Simple, Slow & Sacred Christmas

Here we are in the throes of the Christmas season.

For many of us, December brings ramped up schedules, lots of holiday parties, an overload of sugar, and some brand new toys to play with. The month can easily become a frenzy of activity and stuff.

But it doesn’t really need to be that way. We can slow down to enjoy the Advent season. We can be present to the people around us, and be present to God’s deeper story behind all the tinsel and flashy lights.

This week, in a conversation with my spiritual director, I exclaimed, “I made a conscious decision to NOT do a big gingerbread house project with my kids!” She laughed, completely understanding that this was a thing to celebrate.

In a moment when I could have given in to the pressure to be Super Mom who does Pinterest-worthy crafts, I was able to choose to be more present to my kids. I had the self-awareness that doing a huge, messy baking endeavor (while possibly fun) would have probably resulted in more stress than it was worth.

So that’s how I’m doing the holidays this month, friends. Simple and slower. This is a very intentional choice, which I believe will lead to greater levels of joy. For those who want to join me in the spirit of a Simple, Slow & Sacred Christmas, here are a few essential disciplines that I am practicing:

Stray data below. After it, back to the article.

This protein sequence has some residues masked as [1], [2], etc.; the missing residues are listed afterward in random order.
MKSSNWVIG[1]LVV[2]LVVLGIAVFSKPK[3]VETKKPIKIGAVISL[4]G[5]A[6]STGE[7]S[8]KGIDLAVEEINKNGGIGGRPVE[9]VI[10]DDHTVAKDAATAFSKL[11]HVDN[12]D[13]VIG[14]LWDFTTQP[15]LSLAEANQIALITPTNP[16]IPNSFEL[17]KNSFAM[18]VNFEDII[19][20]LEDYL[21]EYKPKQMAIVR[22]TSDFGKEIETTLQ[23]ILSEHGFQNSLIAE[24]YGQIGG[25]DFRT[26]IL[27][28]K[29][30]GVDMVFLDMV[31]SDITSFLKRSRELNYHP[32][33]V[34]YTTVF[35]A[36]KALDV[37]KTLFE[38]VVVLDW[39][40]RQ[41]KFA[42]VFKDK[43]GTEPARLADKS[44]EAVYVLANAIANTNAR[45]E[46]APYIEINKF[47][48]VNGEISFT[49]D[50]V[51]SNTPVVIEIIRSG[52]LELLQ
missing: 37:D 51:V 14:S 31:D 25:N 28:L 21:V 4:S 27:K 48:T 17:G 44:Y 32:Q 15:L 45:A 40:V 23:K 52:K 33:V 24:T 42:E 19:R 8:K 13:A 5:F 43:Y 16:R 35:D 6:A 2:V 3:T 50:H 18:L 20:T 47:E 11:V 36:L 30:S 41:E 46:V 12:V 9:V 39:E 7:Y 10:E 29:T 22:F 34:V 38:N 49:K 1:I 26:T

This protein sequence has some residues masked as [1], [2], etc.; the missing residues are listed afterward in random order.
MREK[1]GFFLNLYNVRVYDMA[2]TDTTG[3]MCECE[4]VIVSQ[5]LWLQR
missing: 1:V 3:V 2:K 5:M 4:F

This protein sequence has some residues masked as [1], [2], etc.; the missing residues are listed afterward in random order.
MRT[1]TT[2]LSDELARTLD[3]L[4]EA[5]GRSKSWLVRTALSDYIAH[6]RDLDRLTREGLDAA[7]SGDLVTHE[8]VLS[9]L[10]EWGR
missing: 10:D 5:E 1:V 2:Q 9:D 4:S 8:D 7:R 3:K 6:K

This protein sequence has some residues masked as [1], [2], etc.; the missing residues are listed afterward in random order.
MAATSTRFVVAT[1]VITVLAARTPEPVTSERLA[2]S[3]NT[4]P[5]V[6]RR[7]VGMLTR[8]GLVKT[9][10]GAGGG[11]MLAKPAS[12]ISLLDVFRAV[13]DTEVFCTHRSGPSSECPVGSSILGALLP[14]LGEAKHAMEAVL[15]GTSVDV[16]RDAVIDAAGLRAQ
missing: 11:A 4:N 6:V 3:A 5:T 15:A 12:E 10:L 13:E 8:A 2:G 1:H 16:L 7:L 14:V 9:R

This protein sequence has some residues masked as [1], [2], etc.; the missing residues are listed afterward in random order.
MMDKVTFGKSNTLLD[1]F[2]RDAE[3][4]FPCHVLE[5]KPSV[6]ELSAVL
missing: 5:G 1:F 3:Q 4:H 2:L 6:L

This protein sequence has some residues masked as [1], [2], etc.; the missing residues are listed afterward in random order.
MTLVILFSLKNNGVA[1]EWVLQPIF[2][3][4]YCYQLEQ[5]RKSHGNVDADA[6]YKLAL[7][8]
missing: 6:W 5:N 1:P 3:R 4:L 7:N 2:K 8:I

My 8 Rules for a Simple, Slow & Sacred Christmas

1. Do less. Focus on what is really important, and let go of the other stuff. Make space for quiet and rest.

2. Eat slowly. Instead of eating on-the-go, or cramming down food at parties, eat mindfully. Enjoy and appreciate food. Savor the good stuff.

3. Be present. Rather than thinking about something that you need to do, or something that is going to happen, stay focused on the present moment. Be present to the people, actions, and environment around you.

4. Say no. You do not need to attend every event or participate in every activity. Enjoy the things you want to say yes to, and be free to say no to the extras. I am intentionally saying no to shopping malls, long to-do lists, Pinterest, and activities that feel obligatory.

5. Create sacred places or times of reflection. I’ve been reading through a Advent devotional called Embrace the Coming Light by my friend Eddy Ekmekji. We have an Advent candle that we light at dinnertime, and our family has been talking together about what each candle symbolizes. Build in times to reflect on God’s presence and activity throughout the month.

6. Unplug. When we’re constantly connected to email and internet, there are many interruptions and demands. Disconnect from TV, internet, and smart phones for a while. Have a daily media fast.

7. Focus on people. Attention can be drawn elsewhere, even when there are people right there in front of you. Connect with friends and family, and actually engage with them.

8. Single-task. Do one thing at a time. Enjoy it. Breathe.

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